Dead Poets Inn, Holbrook

Built in 1800 this pub was once more conventionally named the Cross Keys. As such it suffered from numerous changes of licensee, lack of investment and stripped out character. When it was bought by locals everything was stripped out to take it back to stone walls and flag floors. Simple but effective. It became the hub of the community and, in the early days, much of the furniture was provided by Holbrook locals.

It built an envious reputation but was eventually sold to Everards, the Leicestershire brewers. CAMRA’s What Pub web site – see: http://whatpub.com/ – notes:

“The pub has a delightful, old-worldly atmosphere and is very popular with locals. There is a delightful snug and the main bar has high-backed pews, low ceilings, stone-flagged floors, a real fire in the winter and inglenook. There is a welcoming, recently refurbished, conservatory area to the rear of the pub which is bright in summer and warm in winter.”

Hunter Arms, Kilburn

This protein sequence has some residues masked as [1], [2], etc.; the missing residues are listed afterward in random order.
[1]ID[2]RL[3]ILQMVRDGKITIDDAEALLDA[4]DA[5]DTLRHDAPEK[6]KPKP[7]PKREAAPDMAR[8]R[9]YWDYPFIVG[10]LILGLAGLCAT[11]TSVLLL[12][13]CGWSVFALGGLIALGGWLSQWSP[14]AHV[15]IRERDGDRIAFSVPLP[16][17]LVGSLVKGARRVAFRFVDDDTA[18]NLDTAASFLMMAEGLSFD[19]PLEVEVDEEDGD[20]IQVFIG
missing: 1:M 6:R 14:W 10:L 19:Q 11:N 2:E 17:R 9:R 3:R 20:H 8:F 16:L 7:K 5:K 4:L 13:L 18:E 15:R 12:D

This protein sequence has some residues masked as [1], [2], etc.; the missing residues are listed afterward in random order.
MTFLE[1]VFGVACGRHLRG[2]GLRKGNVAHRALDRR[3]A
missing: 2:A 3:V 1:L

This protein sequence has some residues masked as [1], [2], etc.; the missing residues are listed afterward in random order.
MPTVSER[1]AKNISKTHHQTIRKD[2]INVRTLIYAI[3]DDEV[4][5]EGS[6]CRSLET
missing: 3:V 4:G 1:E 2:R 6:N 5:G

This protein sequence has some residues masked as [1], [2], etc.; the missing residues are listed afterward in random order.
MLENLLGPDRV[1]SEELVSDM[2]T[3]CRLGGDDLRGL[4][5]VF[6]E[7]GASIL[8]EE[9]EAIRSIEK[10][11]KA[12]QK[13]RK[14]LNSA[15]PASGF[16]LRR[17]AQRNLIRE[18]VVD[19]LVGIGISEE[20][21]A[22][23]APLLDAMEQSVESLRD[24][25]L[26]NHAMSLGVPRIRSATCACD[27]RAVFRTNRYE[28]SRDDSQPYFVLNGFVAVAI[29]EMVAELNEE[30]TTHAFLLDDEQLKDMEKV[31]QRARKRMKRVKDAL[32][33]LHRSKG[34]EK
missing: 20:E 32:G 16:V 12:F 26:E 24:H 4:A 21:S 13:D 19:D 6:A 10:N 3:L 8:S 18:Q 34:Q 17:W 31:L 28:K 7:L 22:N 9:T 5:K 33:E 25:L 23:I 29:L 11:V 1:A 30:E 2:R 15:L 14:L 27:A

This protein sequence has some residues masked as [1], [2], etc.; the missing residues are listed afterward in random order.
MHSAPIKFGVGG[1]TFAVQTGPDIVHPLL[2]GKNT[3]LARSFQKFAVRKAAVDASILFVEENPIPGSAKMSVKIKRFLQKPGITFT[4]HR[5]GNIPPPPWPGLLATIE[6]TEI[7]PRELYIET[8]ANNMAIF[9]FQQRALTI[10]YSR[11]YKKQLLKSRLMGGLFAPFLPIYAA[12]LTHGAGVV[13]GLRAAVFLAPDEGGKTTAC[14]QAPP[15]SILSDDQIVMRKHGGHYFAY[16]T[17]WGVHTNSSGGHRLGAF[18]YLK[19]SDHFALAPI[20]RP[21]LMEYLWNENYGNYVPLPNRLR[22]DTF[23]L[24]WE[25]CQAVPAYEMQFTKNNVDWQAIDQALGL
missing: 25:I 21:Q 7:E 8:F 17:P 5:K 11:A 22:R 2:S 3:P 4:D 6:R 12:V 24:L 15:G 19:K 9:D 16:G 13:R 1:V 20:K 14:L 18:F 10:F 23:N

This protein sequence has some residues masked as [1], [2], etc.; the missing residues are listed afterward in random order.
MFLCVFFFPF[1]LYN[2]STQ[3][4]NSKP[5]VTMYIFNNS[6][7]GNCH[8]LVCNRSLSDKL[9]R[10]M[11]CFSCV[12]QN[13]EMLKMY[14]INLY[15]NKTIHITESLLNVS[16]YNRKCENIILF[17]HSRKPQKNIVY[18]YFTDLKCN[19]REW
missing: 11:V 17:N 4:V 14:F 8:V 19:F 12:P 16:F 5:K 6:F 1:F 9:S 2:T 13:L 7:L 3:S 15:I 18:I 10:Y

The first thing to note is the confusion over the name. Nowadays it is much referred to as the Hunters Arms whereas it is, more correctly, the Hunter Arms, being the Arms of the Hunter family.

What Pub notes:

“Built in 1879 and named after the owners of nearby Kilburn Hall the pub is a popular, friendly local serving good beer.

The main bar has a pleasant, open plan, carpeted interior, TV, free wi-fi and welcoming fire in winter. Six guest beers are sourced mainly from local breweries and often feature Thornbridge, Blue Monkey and Dancing Duck. The separate “Old Slaughterhouse” cider bar features ten to fourteen ciders and perries also during opening hours. A large function room is available upstairs. Light food is served Tuesday to Saturday only.”